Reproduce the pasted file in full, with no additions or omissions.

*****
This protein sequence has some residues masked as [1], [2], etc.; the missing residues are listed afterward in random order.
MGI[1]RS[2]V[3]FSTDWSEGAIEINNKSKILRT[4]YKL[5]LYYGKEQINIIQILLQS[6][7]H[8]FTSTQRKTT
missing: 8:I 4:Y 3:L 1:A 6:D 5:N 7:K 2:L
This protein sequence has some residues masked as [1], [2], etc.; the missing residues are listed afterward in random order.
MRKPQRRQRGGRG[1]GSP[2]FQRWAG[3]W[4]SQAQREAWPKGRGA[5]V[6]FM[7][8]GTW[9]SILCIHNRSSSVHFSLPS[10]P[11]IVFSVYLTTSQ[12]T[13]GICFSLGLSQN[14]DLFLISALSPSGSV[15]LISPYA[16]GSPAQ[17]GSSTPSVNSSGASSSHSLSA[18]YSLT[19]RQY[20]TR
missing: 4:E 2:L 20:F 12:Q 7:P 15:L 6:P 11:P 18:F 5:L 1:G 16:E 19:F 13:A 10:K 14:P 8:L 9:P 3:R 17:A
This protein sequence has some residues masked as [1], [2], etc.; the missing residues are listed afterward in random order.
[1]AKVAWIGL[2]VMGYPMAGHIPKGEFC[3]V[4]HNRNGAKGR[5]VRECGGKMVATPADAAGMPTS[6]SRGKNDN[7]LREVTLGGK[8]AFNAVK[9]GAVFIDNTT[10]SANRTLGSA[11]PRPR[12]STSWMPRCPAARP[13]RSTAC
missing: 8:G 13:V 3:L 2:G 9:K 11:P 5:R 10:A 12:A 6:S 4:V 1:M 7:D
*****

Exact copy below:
This protein sequence has some residues masked as [1], [2], etc.; the missing residues are listed afterward in random order.
MGI[1]RS[2]V[3]FSTDWSEGAIEINNKSKILRT[4]YKL[5]LYYGKEQINIIQILLQS[6][7]H[8]FTSTQRKTT
missing: 8:I 4:Y 3:L 1:A 6:D 5:N 7:K 2:L
This protein sequence has some residues masked as [1], [2], etc.; the missing residues are listed afterward in random order.
MRKPQRRQRGGRG[1]GSP[2]FQRWAG[3]W[4]SQAQREAWPKGRGA[5]V[6]FM[7][8]GTW[9]SILCIHNRSSSVHFSLPS[10]P[11]IVFSVYLTTSQ[12]T[13]GICFSLGLSQN[14]DLFLISALSPSGSV[15]LISPYA[16]GSPAQ[17]GSSTPSVNSSGASSSHSLSA[18]YSLT[19]RQY[20]TR
missing: 4:E 2:L 20:F 12:Q 7:P 15:L 6:P 11:P 18:F 5:L 1:G 16:E 19:F 13:A 10:K 14:P 8:L 9:P 3:R 17:A
This protein sequence has some residues masked as [1], [2], etc.; the missing residues are listed afterward in random order.
[1]AKVAWIGL[2]VMGYPMAGHIPKGEFC[3]V[4]HNRNGAKGR[5]VRECGGKMVATPADAAGMPTS[6]SRGKNDN[7]LREVTLGGK[8]AFNAVK[9]GAVFIDNTT[10]SANRTLGSA[11]PRPR[12]STSWMPRCPAARP[13]RSTAC
missing: 8:G 13:V 3:L 2:G 9:K 11:P 5:R 10:A 12:A 6:S 4:V 1:M 7:D